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  1. "bike lanes, specialized lighting, decorative signage, public art, grass medians, trees and rain gardens" These are all nice things to have, but can we freaking get the hundreds of potholes all over the city fixed first?!?!?!!?!?!

  2. When a criminal with multiple prior convictions serves five days of a one year sentence and later kills a police officer with a weapon illegally in his posession, residents of Boone County need to pay a tax to drive to work... PERFECT Progressive logic.. If, on the other hand, a fund were to be set up to build more prisons and hire more guards to keep the known criminals off the streets, I'd be the first to contribute.

  3. Not a word about how much the taxpayers will be ripped off on this deal. Crime spirals out of control and the the social problems that cause it go unheeded by an administration that does not give a rats behind about the welfare of our citizens. There is no money for police or plowing snow (remember last winter) or or or or, but spend on a sports complex, and the cash flows out of the taxpayers pockets. This city is SICK

  4. Sounds like a competitor just wanted to cause a problem. I would think as long as they are not "selling" the alcohol to the residents it is no different than if I serve wine to dinner guests. With all the violent crime happening I would think they should turn their attention to real criminals. Let these older residents enjoy what pleasures they can. Then again those boozed up residents may pose a danger to society.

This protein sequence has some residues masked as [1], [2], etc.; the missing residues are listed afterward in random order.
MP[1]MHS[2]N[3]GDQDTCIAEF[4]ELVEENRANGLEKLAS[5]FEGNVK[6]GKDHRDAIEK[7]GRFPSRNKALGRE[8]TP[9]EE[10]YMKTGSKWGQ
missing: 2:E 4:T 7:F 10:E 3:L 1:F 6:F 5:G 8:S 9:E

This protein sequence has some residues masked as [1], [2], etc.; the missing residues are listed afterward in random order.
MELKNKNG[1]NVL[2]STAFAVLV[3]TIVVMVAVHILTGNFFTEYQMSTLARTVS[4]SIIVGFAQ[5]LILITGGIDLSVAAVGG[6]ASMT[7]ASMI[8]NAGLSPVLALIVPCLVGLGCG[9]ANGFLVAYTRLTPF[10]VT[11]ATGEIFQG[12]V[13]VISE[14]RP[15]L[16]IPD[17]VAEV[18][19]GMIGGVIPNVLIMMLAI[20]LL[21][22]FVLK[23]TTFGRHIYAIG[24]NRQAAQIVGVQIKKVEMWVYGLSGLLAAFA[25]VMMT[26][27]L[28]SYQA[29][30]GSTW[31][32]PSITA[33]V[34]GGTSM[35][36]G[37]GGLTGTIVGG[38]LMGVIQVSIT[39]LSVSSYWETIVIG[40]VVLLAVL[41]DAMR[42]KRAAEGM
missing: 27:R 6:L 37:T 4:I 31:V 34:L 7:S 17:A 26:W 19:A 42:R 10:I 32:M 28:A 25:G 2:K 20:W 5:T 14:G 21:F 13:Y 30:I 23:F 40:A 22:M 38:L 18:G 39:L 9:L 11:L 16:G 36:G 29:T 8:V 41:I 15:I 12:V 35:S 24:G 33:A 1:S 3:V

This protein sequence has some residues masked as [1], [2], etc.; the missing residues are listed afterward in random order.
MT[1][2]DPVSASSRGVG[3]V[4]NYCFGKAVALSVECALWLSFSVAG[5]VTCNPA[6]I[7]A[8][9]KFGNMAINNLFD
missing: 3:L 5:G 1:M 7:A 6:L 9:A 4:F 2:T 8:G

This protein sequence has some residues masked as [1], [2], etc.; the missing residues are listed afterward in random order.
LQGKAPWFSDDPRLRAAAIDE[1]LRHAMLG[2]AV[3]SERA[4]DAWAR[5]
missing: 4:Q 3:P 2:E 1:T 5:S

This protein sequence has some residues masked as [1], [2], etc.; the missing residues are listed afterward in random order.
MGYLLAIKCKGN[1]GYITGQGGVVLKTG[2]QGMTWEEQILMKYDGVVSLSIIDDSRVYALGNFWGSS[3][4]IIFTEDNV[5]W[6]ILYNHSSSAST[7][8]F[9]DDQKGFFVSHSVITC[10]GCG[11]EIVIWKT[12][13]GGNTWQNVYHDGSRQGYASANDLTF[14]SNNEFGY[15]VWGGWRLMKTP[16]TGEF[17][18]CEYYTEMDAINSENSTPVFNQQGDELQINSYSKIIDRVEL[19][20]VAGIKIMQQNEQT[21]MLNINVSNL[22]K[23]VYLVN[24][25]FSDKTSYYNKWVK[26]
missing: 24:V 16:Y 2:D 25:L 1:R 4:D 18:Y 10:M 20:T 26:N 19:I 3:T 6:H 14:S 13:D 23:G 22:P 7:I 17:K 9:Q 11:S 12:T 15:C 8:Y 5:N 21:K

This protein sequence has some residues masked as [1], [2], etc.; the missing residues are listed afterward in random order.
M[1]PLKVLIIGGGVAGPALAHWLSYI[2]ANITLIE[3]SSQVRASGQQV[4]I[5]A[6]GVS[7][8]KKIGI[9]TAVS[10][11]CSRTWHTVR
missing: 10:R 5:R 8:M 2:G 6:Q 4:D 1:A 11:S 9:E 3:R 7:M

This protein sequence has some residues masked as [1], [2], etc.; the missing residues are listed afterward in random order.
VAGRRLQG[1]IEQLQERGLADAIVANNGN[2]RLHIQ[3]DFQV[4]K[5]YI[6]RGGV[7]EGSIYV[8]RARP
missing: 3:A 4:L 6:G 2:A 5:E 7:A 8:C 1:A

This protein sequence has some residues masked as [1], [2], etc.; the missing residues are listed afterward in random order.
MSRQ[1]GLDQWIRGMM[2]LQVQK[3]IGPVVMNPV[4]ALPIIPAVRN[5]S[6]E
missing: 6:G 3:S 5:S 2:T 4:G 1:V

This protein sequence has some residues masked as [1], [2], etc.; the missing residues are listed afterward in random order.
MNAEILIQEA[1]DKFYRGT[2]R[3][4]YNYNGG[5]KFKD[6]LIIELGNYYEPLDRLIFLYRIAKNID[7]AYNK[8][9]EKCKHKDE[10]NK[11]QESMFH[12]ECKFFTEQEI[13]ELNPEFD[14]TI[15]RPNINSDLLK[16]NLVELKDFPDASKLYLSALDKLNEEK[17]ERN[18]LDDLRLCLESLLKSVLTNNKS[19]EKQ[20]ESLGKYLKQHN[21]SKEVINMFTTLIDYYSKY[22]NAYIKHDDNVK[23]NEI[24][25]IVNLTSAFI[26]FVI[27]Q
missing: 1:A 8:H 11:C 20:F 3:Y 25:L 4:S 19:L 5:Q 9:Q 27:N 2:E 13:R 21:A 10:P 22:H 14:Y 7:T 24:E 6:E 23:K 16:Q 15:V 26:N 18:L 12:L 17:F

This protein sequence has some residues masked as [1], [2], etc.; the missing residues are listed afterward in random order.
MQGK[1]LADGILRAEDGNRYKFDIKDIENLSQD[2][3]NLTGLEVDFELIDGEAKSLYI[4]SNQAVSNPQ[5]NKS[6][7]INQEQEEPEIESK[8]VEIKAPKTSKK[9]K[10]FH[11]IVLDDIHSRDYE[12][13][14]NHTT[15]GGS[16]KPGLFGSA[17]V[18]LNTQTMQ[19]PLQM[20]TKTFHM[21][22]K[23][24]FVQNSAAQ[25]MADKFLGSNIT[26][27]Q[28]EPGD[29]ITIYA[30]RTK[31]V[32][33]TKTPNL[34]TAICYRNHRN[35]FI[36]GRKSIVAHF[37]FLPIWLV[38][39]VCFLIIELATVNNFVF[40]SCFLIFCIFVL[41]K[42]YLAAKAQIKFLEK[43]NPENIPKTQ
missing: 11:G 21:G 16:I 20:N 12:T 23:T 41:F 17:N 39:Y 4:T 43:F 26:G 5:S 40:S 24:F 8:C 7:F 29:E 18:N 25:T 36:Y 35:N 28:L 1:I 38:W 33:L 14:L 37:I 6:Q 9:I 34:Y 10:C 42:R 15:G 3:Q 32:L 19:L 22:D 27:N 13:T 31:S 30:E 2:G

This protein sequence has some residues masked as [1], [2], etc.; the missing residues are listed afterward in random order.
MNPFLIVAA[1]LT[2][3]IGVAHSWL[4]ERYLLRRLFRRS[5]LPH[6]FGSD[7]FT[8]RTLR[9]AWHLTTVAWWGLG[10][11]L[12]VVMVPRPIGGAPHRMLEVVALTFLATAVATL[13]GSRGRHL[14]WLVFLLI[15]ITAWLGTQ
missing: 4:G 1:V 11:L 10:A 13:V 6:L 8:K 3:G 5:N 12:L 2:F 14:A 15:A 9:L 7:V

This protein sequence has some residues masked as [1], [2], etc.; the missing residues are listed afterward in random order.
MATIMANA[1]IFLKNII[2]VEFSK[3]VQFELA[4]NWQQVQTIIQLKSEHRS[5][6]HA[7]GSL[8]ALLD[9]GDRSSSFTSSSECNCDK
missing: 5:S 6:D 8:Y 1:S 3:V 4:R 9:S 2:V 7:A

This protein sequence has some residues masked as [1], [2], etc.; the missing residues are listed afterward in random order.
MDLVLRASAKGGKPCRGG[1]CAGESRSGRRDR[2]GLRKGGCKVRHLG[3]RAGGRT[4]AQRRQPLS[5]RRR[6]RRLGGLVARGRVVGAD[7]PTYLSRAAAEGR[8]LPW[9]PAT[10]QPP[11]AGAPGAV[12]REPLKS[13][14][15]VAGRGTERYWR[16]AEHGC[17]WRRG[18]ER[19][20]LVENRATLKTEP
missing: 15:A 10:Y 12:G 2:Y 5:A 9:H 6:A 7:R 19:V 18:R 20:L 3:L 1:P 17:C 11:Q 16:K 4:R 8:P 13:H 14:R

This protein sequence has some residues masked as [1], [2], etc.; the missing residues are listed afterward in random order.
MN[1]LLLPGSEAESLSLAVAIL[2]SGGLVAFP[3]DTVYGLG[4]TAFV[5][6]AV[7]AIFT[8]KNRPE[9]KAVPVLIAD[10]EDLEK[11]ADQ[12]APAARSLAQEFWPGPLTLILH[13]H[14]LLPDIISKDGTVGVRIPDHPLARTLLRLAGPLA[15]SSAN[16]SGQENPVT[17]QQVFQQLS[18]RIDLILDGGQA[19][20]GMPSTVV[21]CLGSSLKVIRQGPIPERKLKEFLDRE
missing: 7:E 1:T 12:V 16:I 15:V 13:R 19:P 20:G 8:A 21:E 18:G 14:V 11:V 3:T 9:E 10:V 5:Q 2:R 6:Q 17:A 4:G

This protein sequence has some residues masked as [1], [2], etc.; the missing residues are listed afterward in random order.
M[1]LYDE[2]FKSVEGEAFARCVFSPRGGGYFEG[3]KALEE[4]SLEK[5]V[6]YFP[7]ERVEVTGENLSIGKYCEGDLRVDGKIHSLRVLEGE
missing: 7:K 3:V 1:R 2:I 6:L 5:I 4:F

5. Where did the money go from the 2007 Income tax increase for public safety that the Mayor used to stir opposition and win the election and then failed to repeal (although he promised he would when he was running for election)? Where did the money go from the water utility sale? Where did the money go from the parking meter deal? Why does the money have all these funds for TIF deals and redevelopment of Mass avenue, and subsidy for luxury high rises, parking garages in Broad Ripple, and granola chain grocery stores but can not find the money to take care of public safety. Commuters shouldn't have to pay the tax of failed leadership in Marion County by leaders that commuters have no say in electing. Taxation without representation.